Hierarchical Mobile IPv6 Mobility Management (HMIPv6)
RFC 4140

Note: This ballot was opened for revision 04 and is now closed.

(Steven Bellovin) Discuss

Discuss (2004-11-12 for -)
The Security Considerations section says:

   It is crucial
   that the security relationship between the mobile node and the MAP is
   of strong nature; it MUST involve mutual authentication,

but there is no hint of how this can be done.  In particular, how does the mobile node know that the MAP is *authorized* for that role?  This is much worse than the ordinary MIPv6 situation, since in the normal case you're dealing with an on-link forwarder where the added risk is low.  (The risk is high, but the added risk from MIP is low, and SEND helps with the normal risk -- but not for this.)  I don't expect a solution in this document, but the problem needs to be discussed.  I believe there's some good text in one of the SEND documents that can be used.

Let me spell out the authorization issue a bit more.  The RA message 
tells you what the MAP is.  If you believe the RA is genuine, you can 
presumably believe the pointer; as you note, SEND can help here, but 
the Security Considerations needs to point that out.  Beyond that, 
though, you still have a problem: how does the MN know what sort of 
certificate chain to expect for the MAP?  It will have a certificate, 
of course, but anyone can create arbitrary certificates; I do that all 
the time.  The certificate chain needs to be rooted in some trust 
anchor that the MN accepts.  (This was an issue for SEND, too -- when I 
sit down in my local hotspot, how do I know the certificate for the RA 
is for the real router and not my evil neighbor's laptop.)  This 
problem needs to be discussed, and is discussed in the SEND draft.

Beyond that, the document also says "the MAP does not need to know the identity of the mobile node".  This contradicts the previous statement about mutual authentication.  I believe I know what they mean, but it isn't clearly enough expressed in the document.


The problem here is the converse of the earlier point: how does the MAP 
know that it's talking to the "right" MN?  You can't authenticate 
someone if you have no a priori knowledge of whom they should be.  Do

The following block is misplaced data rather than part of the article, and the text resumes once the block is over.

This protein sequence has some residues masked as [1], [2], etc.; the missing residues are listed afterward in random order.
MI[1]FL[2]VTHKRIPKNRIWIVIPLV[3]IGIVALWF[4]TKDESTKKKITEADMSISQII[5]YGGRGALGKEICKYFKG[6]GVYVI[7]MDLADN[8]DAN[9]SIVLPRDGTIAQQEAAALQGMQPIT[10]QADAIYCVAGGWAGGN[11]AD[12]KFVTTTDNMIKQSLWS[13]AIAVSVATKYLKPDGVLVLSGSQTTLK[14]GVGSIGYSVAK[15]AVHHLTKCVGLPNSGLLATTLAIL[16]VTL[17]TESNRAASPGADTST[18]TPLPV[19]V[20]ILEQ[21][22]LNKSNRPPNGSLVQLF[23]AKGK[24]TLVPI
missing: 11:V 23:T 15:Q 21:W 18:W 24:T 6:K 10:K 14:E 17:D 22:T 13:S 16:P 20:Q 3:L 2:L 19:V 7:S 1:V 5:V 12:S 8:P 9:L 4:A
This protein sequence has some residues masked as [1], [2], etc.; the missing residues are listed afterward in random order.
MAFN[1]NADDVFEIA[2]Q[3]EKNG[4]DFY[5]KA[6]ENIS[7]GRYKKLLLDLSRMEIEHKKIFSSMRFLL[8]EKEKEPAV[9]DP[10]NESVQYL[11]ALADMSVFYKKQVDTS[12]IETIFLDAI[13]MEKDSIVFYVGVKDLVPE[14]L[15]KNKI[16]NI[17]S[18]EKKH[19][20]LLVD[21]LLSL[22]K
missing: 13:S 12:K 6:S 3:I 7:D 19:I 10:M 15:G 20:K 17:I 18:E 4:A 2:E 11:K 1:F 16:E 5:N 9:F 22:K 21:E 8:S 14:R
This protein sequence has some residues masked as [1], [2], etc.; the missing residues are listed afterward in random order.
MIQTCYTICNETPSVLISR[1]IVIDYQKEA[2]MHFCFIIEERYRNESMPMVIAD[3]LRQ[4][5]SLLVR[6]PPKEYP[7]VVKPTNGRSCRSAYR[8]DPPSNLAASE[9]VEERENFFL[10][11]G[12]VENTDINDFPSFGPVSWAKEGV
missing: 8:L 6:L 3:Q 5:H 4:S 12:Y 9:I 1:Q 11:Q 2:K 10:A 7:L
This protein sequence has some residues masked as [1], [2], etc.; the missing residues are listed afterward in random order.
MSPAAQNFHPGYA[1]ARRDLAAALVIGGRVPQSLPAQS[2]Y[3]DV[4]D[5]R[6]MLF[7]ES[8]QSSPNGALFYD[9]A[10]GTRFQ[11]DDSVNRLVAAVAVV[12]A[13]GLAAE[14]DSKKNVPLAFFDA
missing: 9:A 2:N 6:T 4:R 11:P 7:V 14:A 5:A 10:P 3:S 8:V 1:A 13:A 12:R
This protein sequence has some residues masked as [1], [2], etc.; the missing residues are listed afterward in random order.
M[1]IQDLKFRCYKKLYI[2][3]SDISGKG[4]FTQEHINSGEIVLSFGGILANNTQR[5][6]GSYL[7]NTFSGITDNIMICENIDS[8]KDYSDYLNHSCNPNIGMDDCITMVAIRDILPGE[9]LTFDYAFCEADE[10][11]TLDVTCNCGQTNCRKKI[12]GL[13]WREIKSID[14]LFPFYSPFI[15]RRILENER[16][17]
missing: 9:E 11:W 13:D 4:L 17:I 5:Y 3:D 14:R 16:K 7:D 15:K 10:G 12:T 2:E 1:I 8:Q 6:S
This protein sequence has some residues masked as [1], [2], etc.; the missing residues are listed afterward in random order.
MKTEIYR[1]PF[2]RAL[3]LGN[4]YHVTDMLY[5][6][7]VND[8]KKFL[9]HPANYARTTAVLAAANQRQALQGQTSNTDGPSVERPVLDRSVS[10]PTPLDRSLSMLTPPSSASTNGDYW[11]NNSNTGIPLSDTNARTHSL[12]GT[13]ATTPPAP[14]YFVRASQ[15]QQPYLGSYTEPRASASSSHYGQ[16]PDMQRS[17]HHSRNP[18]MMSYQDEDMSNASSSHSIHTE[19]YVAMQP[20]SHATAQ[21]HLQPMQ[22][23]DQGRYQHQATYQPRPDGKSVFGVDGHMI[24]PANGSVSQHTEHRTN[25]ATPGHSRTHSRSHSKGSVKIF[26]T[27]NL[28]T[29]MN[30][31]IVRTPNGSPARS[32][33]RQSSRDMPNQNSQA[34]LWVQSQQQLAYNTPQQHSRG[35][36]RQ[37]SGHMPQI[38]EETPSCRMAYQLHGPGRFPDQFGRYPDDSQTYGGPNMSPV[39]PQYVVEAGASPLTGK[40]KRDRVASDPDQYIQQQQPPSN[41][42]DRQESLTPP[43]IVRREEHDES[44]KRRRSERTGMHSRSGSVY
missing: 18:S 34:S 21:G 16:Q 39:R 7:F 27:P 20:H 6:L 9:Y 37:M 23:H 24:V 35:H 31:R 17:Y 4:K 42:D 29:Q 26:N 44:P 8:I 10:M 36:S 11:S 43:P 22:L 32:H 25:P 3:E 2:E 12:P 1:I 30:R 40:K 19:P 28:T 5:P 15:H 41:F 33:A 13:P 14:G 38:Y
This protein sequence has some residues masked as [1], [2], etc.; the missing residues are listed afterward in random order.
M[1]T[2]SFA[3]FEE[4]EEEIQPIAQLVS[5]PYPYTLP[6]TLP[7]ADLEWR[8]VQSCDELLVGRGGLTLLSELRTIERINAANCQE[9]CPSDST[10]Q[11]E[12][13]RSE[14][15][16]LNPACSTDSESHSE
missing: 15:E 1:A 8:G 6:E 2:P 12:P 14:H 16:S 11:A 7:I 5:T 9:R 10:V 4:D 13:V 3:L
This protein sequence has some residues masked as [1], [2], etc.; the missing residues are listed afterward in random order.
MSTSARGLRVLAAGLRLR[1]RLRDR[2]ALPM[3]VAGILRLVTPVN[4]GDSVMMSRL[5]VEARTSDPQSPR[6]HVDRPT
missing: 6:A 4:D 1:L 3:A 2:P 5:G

you mean "the same as last time"?  "Someone whom I've authorized via 
AAA"?  You say "no prior knowledge", and that's fine, but then you need 
to clarify how the MAP can authenticate such a party.

(Thomas Narten) Yes

(Harald Alvestrand) No Objection

Comment (2004-09-16 for -)
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Reviewed by John Loughney, Gen-ART

His review:

I would be tempted to place a discuss on this draft, see the Major comments section.
However, this is an experimental protocol, so I'm not sure how strict we should be
on it.  I think this is a useful protocol for the Internet, but it should be experimental.
I think I am most concerned about the security point below.

Major comments:

1) Lots of claims in this document, location privacy, benefits of reduced signaling,
   improvements in performance, etc. - are these really appropriate for an experimental
   draft? I'd probably prefer to see this kind of text softened.
2) I have concerns about the scalability of security arrangements between the MN & MAP.
   How many potential MAPs might a MN need to have a relationship with.
3) How does the MN know that MAP is trustworthy?  What if a MAP is being run by a really
   bad guy, isn't this a new potential man-in-the-middle attack?

General comments:

1) Abstract should say what benefit HMIP brings.  Reading the abstract, I don't
   get any the purpose of HMIP.
2) Should put MN in the terminology section
3) MAP is alternatively called a Node and a Function - which is it?
4) HMIP claims: "Furthermore, HMIPv6 allows mobile nodes to hide their
   location from correspondent nodes and Home Agents while using Mobile
   IPv6 route optimisation." Does it really? I assume that the MN is behind
   the MAP, so the MN is really hidden, but more likely obscured ...
5) Probably want to define MAP domain.
6) Section 3.1. HMIPv6 Operation - might want to put forward section references
   to thinks like MAP discovery, etc.
7) Security Considerations might want to point out that HMIP would suffer if a MAP
   is compromised.  I guess the threat might be more common than if a Home Agent
   is compromised, as there is not a pre-existing relationship 

Nits

1) Some formatting problems in 11. IANA Considerations

(Margaret Cullen) No Objection

(Bill Fenner) No Objection

(Sam Hartman) (was Discuss) No Objection

(Scott Hollenbeck) No Objection

(Russ Housley) (was Discuss) No Objection

(David Kessens) No Objection

(Allison Mankin) No Objection

Comment (2004-09-16 for -)
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Normative reference to Router Renumbering has the RFC wrong; it's 2894, not 2984. 
Almost a Discuss:
MAP "discovery" by Router Renumbering is MAP configuration distribution, but the grafting
of the MAP information onto the RR seems plain wrong:  RR's protocol is for instructions to
propagate prefixes from a boundary, not to distribute other information that routers can
propagate in RAs.   This extension of RR also seems inappropriate to HMIP given that HMIP
is Experimental, so it is probably best to use it manually.  Also HMIP is meant to be used with
quite a local domain, and RR can't ensure that the propagation will stay in a low-latency,
local environment.  (Stated goal of HMIP:
   "The MAP will limit the amount of Mobile IPv6 signalling outside the local domain.")
This Experimental protocol should drop its use of the extension of RR in its experimental phase.

(Bert Wijnen) No Objection

(Alex Zinin) No Objection